The Alaska Seafood Marketing Institute (ASMI) on Tuesday announced that it completed its chain-of-custody standard and is now accepting applications for chain-of-custody certification.

Part of ASMI’s FAO-based responsible fisheries management certification program, the standard ensures that only Alaska seafood products bearing a statement “sourced from a certified Alaska fishery” can make the claim. It ensures that all certified Alaska seafood can be traced back through the supply chain to the fishery that was certified as part of the Alaska Certification Program.

To date, Alaska salmon and halibut have received the FAO-based certification, and applications have been submitted for black cod (sablefish), pollock and crab.

The certification is required for any applicant that buys seafood from a certified fishery and wishes to make the certified claim on any of their packaging. Certified seafood handlers will be able to demonstrate effective traceability and have systems in place to ensure that the certified seafood product is not mixed with non-certified seafood.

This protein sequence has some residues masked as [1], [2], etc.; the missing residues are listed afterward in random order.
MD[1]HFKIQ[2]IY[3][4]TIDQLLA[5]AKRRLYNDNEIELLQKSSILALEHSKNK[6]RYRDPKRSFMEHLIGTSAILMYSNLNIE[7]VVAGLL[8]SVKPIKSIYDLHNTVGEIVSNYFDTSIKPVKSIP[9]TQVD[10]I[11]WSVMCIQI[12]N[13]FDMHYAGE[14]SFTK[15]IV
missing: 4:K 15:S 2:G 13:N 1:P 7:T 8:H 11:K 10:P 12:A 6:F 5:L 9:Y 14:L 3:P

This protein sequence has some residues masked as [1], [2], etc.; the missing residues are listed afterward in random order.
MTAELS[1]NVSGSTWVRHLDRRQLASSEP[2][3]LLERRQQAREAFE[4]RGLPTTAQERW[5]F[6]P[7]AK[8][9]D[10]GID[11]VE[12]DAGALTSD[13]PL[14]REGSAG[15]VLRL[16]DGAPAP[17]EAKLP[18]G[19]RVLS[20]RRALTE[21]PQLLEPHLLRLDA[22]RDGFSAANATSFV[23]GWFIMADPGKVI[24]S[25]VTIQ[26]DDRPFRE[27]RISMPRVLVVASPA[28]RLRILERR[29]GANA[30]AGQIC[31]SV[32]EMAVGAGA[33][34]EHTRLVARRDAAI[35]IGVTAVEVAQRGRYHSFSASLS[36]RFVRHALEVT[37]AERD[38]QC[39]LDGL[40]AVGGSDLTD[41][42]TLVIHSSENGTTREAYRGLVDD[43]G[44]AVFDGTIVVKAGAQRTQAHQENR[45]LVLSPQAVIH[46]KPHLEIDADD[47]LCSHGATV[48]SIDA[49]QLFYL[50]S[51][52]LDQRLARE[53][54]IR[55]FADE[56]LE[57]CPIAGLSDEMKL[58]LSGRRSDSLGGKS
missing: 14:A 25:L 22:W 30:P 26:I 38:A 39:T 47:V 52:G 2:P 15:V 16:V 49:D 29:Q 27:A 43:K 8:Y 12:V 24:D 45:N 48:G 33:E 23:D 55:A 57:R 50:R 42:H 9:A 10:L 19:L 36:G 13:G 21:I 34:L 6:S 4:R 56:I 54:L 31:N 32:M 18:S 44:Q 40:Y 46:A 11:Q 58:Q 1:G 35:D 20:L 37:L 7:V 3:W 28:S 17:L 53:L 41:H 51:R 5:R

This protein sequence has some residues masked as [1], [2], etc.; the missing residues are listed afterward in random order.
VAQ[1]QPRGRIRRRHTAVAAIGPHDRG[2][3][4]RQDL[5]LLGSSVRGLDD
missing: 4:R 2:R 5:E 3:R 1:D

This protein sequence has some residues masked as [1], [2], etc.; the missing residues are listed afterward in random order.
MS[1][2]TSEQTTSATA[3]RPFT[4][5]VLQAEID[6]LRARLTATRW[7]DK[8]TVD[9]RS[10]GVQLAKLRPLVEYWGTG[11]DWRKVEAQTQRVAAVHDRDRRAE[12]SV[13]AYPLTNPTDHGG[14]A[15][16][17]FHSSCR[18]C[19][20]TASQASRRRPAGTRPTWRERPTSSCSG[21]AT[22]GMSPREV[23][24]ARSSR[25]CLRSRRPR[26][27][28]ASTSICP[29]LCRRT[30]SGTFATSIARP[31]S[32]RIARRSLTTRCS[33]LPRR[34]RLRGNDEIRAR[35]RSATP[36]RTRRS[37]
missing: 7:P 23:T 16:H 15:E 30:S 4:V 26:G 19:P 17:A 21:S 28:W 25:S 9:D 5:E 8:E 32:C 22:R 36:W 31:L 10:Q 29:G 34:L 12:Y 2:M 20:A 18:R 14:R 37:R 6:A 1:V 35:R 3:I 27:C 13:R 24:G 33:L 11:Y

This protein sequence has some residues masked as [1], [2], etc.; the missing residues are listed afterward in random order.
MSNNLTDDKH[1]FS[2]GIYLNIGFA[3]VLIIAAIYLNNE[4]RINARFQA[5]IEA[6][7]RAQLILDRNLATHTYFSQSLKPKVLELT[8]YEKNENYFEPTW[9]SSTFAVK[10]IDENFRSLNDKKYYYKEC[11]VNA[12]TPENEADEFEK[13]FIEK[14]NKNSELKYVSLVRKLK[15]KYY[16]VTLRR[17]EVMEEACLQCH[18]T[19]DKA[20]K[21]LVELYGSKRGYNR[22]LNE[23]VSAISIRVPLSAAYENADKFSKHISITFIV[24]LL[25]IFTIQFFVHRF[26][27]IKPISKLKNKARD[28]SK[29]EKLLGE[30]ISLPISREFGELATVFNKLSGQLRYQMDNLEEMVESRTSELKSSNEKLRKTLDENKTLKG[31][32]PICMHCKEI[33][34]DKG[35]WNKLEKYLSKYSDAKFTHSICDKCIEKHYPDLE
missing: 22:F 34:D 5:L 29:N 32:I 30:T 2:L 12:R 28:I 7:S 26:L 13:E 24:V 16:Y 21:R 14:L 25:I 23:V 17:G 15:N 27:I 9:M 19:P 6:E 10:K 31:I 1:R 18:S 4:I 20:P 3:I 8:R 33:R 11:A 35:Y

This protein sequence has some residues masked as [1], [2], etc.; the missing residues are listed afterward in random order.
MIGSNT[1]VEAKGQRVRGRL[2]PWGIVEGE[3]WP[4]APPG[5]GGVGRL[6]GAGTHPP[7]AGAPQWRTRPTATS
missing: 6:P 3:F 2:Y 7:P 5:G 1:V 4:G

In addition, if an applicant buys seafood from a certified fishery, but does not wish to make the certified claim on any of their packaging, they will not require certification. A certification to the standard takes from one to three months.

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Seafood Expo Global

21-23 April 2015
Brussels, Belgium

Seafood Expo Global/Seafood Processing Global is the largest seafood trade event in the world. The event attracts more than 25,800 buyers and suppliers of fresh, frozen, packaged and value-added seafood products, equipment and services. Attendees travel from 150 countries to do business at the expo. Read More